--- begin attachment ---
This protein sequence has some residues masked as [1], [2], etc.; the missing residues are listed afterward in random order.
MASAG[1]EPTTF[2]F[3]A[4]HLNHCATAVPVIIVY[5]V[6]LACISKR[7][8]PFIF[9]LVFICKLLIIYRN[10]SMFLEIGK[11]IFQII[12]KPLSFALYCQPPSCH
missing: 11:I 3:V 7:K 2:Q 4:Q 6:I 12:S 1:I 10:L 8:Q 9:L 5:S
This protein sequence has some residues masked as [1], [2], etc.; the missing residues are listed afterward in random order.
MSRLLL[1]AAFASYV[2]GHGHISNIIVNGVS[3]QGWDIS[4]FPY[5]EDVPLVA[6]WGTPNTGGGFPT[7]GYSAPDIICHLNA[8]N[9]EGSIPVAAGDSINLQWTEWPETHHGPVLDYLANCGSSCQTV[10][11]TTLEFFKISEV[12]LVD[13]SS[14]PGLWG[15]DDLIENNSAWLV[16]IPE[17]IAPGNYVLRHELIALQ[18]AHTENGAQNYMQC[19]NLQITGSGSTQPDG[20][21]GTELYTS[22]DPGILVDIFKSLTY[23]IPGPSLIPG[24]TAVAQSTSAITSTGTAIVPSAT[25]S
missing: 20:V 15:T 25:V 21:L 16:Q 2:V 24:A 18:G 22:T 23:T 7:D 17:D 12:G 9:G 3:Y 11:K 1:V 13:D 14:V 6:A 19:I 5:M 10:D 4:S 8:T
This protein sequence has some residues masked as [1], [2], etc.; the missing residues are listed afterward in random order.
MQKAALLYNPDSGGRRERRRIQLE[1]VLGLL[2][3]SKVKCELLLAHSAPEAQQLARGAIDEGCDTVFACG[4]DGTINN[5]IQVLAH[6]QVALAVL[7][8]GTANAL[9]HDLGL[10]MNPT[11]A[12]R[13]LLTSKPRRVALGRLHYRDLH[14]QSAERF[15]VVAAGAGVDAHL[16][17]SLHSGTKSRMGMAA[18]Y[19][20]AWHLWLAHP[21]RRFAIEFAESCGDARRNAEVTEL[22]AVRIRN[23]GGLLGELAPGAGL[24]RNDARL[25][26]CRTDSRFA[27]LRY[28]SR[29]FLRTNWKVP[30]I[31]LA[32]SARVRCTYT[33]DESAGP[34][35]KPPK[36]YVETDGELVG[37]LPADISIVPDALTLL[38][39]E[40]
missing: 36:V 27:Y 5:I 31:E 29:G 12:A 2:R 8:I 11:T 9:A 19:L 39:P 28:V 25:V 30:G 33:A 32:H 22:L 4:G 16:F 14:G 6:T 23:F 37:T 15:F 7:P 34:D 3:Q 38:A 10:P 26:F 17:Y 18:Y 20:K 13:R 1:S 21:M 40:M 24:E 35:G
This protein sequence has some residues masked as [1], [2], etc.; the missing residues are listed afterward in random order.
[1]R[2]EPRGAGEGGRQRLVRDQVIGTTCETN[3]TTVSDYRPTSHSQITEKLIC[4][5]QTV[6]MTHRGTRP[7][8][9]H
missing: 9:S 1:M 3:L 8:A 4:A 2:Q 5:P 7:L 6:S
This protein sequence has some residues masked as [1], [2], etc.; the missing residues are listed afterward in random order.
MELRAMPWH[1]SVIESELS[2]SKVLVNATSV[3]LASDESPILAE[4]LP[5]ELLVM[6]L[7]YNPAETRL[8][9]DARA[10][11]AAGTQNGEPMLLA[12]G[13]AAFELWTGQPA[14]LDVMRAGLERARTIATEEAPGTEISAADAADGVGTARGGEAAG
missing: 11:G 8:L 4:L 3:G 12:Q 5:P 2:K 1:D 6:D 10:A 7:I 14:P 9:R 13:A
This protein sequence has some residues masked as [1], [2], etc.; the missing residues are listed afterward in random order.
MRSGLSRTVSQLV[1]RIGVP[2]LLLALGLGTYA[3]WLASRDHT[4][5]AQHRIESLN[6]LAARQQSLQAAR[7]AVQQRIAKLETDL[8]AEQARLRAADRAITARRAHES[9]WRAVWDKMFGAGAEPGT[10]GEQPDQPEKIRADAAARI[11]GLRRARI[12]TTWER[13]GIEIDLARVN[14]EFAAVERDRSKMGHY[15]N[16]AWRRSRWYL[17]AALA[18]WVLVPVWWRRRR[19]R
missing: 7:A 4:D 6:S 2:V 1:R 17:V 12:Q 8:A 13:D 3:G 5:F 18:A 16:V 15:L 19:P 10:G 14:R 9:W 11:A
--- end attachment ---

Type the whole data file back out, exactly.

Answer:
This protein sequence has some residues masked as [1], [2], etc.; the missing residues are listed afterward in random order.
MASAG[1]EPTTF[2]F[3]A[4]HLNHCATAVPVIIVY[5]V[6]LACISKR[7][8]PFIF[9]LVFICKLLIIYRN[10]SMFLEIGK[11]IFQII[12]KPLSFALYCQPPSCH
missing: 11:I 3:V 7:K 2:Q 4:Q 6:I 12:S 1:I 10:L 8:Q 9:L 5:S
This protein sequence has some residues masked as [1], [2], etc.; the missing residues are listed afterward in random order.
MSRLLL[1]AAFASYV[2]GHGHISNIIVNGVS[3]QGWDIS[4]FPY[5]EDVPLVA[6]WGTPNTGGGFPT[7]GYSAPDIICHLNA[8]N[9]EGSIPVAAGDSINLQWTEWPETHHGPVLDYLANCGSSCQTV[10][11]TTLEFFKISEV[12]LVD[13]SS[14]PGLWG[15]DDLIENNSAWLV[16]IPE[17]IAPGNYVLRHELIALQ[18]AHTENGAQNYMQC[19]NLQITGSGSTQPDG[20][21]GTELYTS[22]DPGILVDIFKSLTY[23]IPGPSLIPG[24]TAVAQSTSAITSTGTAIVPSAT[25]S
missing: 20:V 15:T 25:V 21:L 16:Q 2:V 24:A 18:G 22:T 23:T 7:D 17:D 12:G 9:G 3:Y 11:K 1:V 13:D 14:V 6:A 19:I 5:M 10:D 4:S 8:T
This protein sequence has some residues masked as [1], [2], etc.; the missing residues are listed afterward in random order.
MQKAALLYNPDSGGRRERRRIQLE[1]VLGLL[2][3]SKVKCELLLAHSAPEAQQLARGAIDEGCDTVFACG[4]DGTINN[5]IQVLAH[6]QVALAVL[7][8]GTANAL[9]HDLGL[10]MNPT[11]A[12]R[13]LLTSKPRRVALGRLHYRDLH[14]QSAERF[15]VVAAGAGVDAHL[16][17]SLHSGTKSRMGMAA[18]Y[19][20]AWHLWLAHP[21]RRFAIEFAESCGDARRNAEVTEL[22]AVRIRN[23]GGLLGELAPGAGL[24]RNDARL[25][26]CRTDSRFA[27]LRY[28]SR[29]FLRTNWKVP[30]I[31]LA[32]SARVRCTYT[33]DESAGP[34][35]KPPK[36]YVETDGELVG[37]LPADISIVPDALTLL[38][39]E[40]
missing: 36:V 27:Y 5:I 31:E 29:G 12:A 2:R 8:I 11:T 9:A 19:L 39:P 28:V 25:V 30:G 33:A 32:H 22:L 4:G 16:F 14:G 6:T 23:F 37:T 15:F 7:P 34:D 3:Q 38:A 10:P 26:F 17:Y 18:Y 20:K 13:R 1:S 21:M 40:M 24:E 35:G
This protein sequence has some residues masked as [1], [2], etc.; the missing residues are listed afterward in random order.
[1]R[2]EPRGAGEGGRQRLVRDQVIGTTCETN[3]TTVSDYRPTSHSQITEKLIC[4][5]QTV[6]MTHRGTRP[7][8][9]H
missing: 9:S 1:M 3:L 8:A 4:A 2:Q 5:P 7:L 6:S
This protein sequence has some residues masked as [1], [2], etc.; the missing residues are listed afterward in random order.
MELRAMPWH[1]SVIESELS[2]SKVLVNATSV[3]LASDESPILAE[4]LP[5]ELLVM[6]L[7]YNPAETRL[8][9]DARA[10][11]AAGTQNGEPMLLA[12]G[13]AAFELWTGQPA[14]LDVMRAGLERARTIATEEAPGTEISAADAADGVGTARGGEAAG
missing: 11:G 8:L 4:L 3:G 12:Q 5:P 2:K 1:D 6:D 10:A 7:I 14:P 9:R 13:A
This protein sequence has some residues masked as [1], [2], etc.; the missing residues are listed afterward in random order.
MRSGLSRTVSQLV[1]RIGVP[2]LLLALGLGTYA[3]WLASRDHT[4][5]AQHRIESLN[6]LAARQQSLQAAR[7]AVQQRIAKLETDL[8]AEQARLRAADRAITARRAHES[9]WRAVWDKMFGAGAEPGT[10]GEQPDQPEKIRADAAARI[11]GLRRARI[12]TTWER[13]GIEIDLARVN[14]EFAAVERDRSKMGHY[15]N[16]AWRRSRWYL[17]AALA[18]WVLVPVWWRRRR[19]R
missing: 7:A 4:D 6:S 2:V 1:R 17:V 12:Q 8:A 13:D 3:G 5:F 18:A 16:V 15:L 19:P 10:G 14:R 9:W 11:A